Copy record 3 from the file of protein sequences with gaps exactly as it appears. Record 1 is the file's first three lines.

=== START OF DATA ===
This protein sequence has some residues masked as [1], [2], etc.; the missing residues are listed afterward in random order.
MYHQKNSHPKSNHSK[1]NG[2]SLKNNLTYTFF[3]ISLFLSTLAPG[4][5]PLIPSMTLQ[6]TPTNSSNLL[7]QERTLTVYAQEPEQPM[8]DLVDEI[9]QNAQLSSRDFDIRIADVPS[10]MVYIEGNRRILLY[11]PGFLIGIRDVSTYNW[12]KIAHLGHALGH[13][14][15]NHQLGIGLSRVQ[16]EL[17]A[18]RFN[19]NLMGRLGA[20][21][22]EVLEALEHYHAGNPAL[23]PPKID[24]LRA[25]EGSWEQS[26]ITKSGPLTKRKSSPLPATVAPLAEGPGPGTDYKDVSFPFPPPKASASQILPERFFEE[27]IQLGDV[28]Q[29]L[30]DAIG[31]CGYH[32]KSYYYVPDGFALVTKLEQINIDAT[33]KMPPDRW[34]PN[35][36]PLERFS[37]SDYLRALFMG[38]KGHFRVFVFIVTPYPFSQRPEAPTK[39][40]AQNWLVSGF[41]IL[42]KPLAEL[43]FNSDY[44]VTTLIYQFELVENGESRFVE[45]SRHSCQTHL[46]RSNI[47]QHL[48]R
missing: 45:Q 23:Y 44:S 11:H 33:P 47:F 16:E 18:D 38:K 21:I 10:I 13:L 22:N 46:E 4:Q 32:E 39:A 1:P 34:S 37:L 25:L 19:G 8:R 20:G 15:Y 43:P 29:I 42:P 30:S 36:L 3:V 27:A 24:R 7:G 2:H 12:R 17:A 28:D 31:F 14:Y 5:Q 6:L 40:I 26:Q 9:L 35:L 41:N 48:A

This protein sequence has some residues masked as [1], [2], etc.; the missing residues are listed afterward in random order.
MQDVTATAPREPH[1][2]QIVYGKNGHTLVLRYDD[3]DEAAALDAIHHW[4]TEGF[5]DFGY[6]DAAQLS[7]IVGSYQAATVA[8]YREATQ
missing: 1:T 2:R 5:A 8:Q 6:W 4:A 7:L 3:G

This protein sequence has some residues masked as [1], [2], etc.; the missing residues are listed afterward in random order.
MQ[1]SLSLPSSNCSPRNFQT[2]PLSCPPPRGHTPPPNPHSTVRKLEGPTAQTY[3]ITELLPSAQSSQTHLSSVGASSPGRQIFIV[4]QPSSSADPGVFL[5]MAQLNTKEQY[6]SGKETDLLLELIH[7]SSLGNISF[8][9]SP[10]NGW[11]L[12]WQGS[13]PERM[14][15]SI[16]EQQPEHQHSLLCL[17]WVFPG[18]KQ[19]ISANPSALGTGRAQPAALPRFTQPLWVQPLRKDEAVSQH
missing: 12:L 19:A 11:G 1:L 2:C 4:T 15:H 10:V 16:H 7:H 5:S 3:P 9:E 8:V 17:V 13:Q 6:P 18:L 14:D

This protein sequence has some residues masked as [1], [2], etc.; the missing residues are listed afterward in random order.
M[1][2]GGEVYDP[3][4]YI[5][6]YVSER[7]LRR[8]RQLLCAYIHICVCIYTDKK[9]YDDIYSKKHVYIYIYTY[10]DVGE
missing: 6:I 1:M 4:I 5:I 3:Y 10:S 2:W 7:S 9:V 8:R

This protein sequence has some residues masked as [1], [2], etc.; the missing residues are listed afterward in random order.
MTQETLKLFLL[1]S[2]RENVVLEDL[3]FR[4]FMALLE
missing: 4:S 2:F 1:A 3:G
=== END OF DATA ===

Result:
This protein sequence has some residues masked as [1], [2], etc.; the missing residues are listed afterward in random order.
MQ[1]SLSLPSSNCSPRNFQT[2]PLSCPPPRGHTPPPNPHSTVRKLEGPTAQTY[3]ITELLPSAQSSQTHLSSVGASSPGRQIFIV[4]QPSSSADPGVFL[5]MAQLNTKEQY[6]SGKETDLLLELIH[7]SSLGNISF[8][9]SP[10]NGW[11]L[12]WQGS[13]PERM[14][15]SI[16]EQQPEHQHSLLCL[17]WVFPG[18]KQ[19]ISANPSALGTGRAQPAALPRFTQPLWVQPLRKDEAVSQH
missing: 12:L 19:A 11:G 1:L 2:C 4:T 15:H 10:V 16:H 7:H 5:S 3:P 9:E 8:V 17:V 13:Q 6:P 18:L 14:D